The Darkest Minds Review
Based off the popular book series, The Darkest Minds definitely has a solid atmosphere and concept that could set up a film series, but lacks the storytelling and characters that makes it deserve more films.
After an unknown event causes children across the U.S. to either die or develop superpowers, the government decides to put the children in containment camps and separate them from their families. Segregated by color and kept under cruel conditions, Ruby (Amanda Stenberg) has had enough as the only remaining “orange” left and decides to escape containment. With the help of a mysterious doctor (Mandy Moore), Ruby escapes and finds other runaways (Harris Dickinson, Skylan Brooks, Miya Cech) and decides to join them to find a supposed sanctuary for kids.
I actually found the film’s premise and atmosphere to be pretty realistic and had a sense of darkness to it that successfully establishes the gravity of their situation. It makes for plenty of intriguing distrust and actually sets up some interesting lore in the world, like having bounty hunter and established organizations.
However, a lot of this set up is extremely downplayed as many of the side characters the film introduces are rarely seen or talked about throughout the film. This, along with the film’s unsatisfying ending as it is meant to lead into the next film/book, drastically take away from the cool and interesting world they set up and focus on the teenage drama seen in plenty of other films.
The Darkest Minds’ characters are tropes that are constantly seen and lack any sort of character development or unique qualities. While Stenberg and Dickinson make for some relatively interesting romantic leads, their relationship is often hit or miss and can even feel incredibly forced at times. Dickinson’s acting can also turn a little stiff at times, but Stenberg definitely proved herself as a tough, intelligent, and capable leading lady. There was also a huge amount of over-acting from many of the military characters to the point where it was almost laughably bad.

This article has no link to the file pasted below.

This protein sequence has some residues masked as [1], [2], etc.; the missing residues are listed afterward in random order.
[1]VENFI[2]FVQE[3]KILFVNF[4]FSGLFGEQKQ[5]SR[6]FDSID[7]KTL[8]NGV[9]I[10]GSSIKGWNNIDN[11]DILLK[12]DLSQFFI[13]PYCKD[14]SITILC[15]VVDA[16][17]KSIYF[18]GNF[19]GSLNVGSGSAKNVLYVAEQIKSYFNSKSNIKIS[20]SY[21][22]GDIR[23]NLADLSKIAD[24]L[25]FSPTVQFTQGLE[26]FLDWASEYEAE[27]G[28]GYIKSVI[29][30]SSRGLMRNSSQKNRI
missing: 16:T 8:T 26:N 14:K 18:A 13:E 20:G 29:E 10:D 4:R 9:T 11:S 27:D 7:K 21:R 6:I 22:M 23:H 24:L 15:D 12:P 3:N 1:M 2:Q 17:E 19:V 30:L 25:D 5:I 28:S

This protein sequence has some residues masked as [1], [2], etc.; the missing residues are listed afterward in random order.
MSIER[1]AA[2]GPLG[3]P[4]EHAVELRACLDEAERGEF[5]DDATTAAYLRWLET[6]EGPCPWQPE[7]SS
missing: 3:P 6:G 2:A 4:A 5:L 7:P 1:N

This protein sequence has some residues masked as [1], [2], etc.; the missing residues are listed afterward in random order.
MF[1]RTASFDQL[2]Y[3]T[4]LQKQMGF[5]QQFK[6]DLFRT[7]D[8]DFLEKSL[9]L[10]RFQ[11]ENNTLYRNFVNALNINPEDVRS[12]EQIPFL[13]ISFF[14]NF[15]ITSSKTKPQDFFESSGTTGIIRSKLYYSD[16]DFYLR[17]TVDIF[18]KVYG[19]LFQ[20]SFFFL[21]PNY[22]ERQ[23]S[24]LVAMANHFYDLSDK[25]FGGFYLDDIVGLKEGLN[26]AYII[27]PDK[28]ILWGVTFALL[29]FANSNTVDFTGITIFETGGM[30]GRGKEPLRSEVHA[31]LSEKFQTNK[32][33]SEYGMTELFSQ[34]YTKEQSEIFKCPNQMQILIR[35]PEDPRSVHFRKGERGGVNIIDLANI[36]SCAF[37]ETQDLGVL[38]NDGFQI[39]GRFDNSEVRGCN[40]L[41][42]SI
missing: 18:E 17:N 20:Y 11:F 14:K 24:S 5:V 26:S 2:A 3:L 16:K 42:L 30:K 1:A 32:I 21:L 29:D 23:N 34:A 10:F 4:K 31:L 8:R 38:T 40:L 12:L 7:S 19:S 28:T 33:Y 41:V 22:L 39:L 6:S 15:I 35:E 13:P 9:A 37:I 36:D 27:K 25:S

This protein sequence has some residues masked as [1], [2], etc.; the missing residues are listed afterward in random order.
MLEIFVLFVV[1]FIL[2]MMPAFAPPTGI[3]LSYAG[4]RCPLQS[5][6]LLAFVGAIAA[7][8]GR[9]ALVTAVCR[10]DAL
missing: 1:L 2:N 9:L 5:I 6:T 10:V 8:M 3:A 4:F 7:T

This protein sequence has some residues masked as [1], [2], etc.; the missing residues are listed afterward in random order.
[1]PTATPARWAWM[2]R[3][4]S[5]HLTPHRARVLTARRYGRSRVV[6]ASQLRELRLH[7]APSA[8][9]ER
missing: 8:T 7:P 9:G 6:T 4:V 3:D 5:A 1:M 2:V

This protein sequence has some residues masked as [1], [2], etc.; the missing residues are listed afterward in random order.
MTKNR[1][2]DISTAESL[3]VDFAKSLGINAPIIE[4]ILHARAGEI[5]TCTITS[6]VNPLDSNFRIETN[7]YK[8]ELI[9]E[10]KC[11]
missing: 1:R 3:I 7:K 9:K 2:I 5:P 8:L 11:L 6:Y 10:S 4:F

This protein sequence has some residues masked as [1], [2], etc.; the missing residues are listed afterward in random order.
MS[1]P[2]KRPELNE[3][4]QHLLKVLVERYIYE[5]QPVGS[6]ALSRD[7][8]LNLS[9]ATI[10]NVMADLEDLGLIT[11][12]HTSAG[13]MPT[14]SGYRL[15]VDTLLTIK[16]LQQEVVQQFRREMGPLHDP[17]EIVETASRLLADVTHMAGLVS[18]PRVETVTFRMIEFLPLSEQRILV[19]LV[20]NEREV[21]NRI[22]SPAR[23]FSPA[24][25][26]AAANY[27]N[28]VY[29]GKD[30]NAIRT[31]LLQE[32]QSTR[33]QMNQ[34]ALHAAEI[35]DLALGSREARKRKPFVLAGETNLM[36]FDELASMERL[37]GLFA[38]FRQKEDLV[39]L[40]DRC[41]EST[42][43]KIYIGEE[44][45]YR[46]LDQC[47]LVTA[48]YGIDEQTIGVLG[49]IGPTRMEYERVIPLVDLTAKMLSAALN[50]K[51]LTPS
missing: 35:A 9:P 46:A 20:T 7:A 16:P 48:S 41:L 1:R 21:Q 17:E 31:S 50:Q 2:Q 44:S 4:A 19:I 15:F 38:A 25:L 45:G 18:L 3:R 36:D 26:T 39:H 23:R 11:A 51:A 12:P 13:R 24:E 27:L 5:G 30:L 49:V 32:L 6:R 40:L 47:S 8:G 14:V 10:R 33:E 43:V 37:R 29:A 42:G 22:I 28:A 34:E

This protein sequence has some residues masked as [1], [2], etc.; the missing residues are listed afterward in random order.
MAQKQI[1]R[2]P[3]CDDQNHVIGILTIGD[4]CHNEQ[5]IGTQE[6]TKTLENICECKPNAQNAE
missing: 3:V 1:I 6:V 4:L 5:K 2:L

The world of The Darkest Minds also loses some of its logic and creativity with some of its characters superpowers. Many of the character’s powers are often based on brain functionality leading to them to have powers like telekinesis or mind control. So as they describe the different powers and how they describe the danger levels of each, it becomes a little nonsensical with what they defined as the “most dangerous.” It feels completely out of left field compared to the other powers character’s had and honestly feels like they just ran out of ideas.
The effects for the powers are pretty good though and they do a nice job highlighting each of the five variants. The film does a nice job showcasing both the exceptional and mundane uses of their powers. It definitely asks its audience to have a lot of suspension of disbelief, but for the most part each of the powers adds a unique aspect to the overall world around them.
The Darkest Minds will mostly lose its viewers, from the focus of drama over action. For a film that focuses on its characters having superpowers, it really lacks any sort of fun action moments that could make the film a little more memorable. And since the character development and teen romance isn’t necessarily that strong, audiences will be begging for more action-packed moments to take them away from all the drama.
If The Darkest Minds can get the future films it clearly sets up for and plans to have, maybe it can fix some of the blandness and action-less moments its starter presents. It has an interesting and satisfying dark world, but chooses to focus on illogical plot moments and typical characters instead.